Bell Powersports invited us to tour its American R&D and design facility this week so we could see with our own eyes the care and dedication that goes into the creation and testing of its head-protection efforts. It was enlightening to learn all that goes on behind the scenes at its Scotts Valley, California, location.
Bell was originally founded in 1923 as Bell Auto Parts, as it was based in Bell, California. It became one of the leading helmet manufacturers in the 1950s, and in 1963 F1 driver Jim Clark became Bell’s first world driving champion. As of 2016, Bell is under the Vista Outdoor umbrella and operates its Bell Powersports division to produce motorcycle helmets, along with its Giro and Blackburn bicycle helmet brands. The manufacturing of Bell’s helmets takes place in China.
Inside its Scotts Valley location are 140 employees using an office area for administrative and design activities, as well as a fabrication shop with three CNC mills, a 3-D printing room and, most interestingly, its testing facility where helmets undergo brutal impact testing. Dubbed as DOME (Design, Observation, Materials and Engineering), the lab includes drop testing and angled-impact testing that proves the worth of reducing rotational impacts via Bell’s MIPS (Multi-Directional Impact Protection System) and Flex movable helmet liners.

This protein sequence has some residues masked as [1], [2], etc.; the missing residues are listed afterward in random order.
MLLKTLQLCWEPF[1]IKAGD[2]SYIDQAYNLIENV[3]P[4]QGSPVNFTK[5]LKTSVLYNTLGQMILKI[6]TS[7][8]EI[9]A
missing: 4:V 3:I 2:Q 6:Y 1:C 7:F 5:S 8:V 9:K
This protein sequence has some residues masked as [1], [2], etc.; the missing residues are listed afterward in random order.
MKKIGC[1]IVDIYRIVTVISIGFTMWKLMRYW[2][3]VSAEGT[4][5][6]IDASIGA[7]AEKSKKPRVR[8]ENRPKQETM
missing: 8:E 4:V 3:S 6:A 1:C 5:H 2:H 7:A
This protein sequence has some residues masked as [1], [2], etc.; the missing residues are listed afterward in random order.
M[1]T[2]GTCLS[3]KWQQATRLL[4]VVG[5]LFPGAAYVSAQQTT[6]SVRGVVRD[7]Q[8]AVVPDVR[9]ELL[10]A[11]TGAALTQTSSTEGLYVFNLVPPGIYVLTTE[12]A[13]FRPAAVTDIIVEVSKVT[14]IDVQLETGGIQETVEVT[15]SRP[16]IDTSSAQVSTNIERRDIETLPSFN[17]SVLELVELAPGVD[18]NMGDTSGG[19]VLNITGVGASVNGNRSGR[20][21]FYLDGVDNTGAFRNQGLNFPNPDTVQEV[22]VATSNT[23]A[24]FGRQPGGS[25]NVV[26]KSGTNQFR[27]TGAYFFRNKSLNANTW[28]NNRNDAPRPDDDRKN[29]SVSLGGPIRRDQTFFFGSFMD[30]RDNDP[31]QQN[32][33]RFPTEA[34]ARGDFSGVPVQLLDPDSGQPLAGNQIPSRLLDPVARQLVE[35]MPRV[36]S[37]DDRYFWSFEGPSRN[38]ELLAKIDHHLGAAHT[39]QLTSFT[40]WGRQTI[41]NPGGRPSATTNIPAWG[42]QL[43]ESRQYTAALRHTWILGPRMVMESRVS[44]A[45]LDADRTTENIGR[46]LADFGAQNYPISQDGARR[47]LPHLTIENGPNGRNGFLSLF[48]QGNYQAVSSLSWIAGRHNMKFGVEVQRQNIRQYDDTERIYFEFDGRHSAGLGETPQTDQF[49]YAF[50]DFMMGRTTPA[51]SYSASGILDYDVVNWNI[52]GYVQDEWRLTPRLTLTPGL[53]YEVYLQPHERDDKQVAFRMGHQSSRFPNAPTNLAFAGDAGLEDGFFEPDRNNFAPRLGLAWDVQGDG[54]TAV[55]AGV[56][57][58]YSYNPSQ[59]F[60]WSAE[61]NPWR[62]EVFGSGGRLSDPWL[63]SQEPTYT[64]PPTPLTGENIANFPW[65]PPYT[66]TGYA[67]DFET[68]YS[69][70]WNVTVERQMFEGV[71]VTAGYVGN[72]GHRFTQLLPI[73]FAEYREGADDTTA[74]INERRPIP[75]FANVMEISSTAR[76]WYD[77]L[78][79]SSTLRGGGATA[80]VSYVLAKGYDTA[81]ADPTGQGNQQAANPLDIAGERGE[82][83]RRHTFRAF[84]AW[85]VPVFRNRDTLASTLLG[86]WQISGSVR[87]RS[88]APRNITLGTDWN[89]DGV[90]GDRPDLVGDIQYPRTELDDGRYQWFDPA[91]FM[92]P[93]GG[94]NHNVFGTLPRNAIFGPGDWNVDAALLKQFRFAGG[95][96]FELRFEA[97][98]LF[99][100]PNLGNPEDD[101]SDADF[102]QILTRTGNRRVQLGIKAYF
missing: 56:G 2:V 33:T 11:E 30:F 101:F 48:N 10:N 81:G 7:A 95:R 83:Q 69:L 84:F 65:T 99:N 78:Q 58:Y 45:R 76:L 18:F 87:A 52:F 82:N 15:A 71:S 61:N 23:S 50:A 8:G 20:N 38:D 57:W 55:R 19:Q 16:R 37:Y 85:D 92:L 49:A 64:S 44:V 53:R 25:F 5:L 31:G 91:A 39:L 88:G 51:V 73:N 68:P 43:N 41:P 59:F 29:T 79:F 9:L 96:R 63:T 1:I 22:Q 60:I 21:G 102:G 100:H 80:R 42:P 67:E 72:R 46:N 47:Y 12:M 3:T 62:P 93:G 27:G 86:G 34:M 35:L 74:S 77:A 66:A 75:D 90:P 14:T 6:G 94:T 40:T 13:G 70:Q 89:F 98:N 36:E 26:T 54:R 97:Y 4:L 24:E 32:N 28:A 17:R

MIPS is one of the latest advances in head protection, as the shock-absorbing inner structure is designed to slightly rotate on impact – slip-plane-technology – to reduce rotational forces caused by angled impacts that can damage a brain. MIPS liners are said to achieve a 30% reduction in rotational forces, so you’ll be hearing a lot more about them being incorporated into new helmets in the near future.
MIPS is currently found in Bell’s Moto-9 motocross lid and its new Star MIPS and RS-2 helmets. Additionally, the high-end Race Star and Pro Star are equipped with Bell’s proprietary three-layer Flex liner that also damps rotational forces. Development time for new helmet ranges from just 12 months for simpler designs, but the Flex system required five years of evolution before it hit the market.
Scroll down to see pictures from inside DOME and watch a couple of videos of impact testing.
The video above shows a rig designed in-house by test lab engineer Patrick Burke at Bell. Here’s a traditional drop test at the Snell Foundation’s 7.75 meters/second velocity, the highest speed among motorcycle helmet impact tests. This particular test registered 192 g, well below the Snell limit of 275 g (in a size medium headform). Bell’s engineers say a 2-inch drop of a bare head would yield about same g force on a human skull!
This video shows Bell’s MIPS sled, one of just two in the world (the other is at the MIPS facility in Sweden), built at a purported cost of around $200,000. This test, operated by engineer Clint Hostetler, is what is called a “backwards” drop. Ouch!
We were fascinated by this tour with Bell and trust it was enlightening for you, too. For more on Bell, we invite you to check out its Powersports website.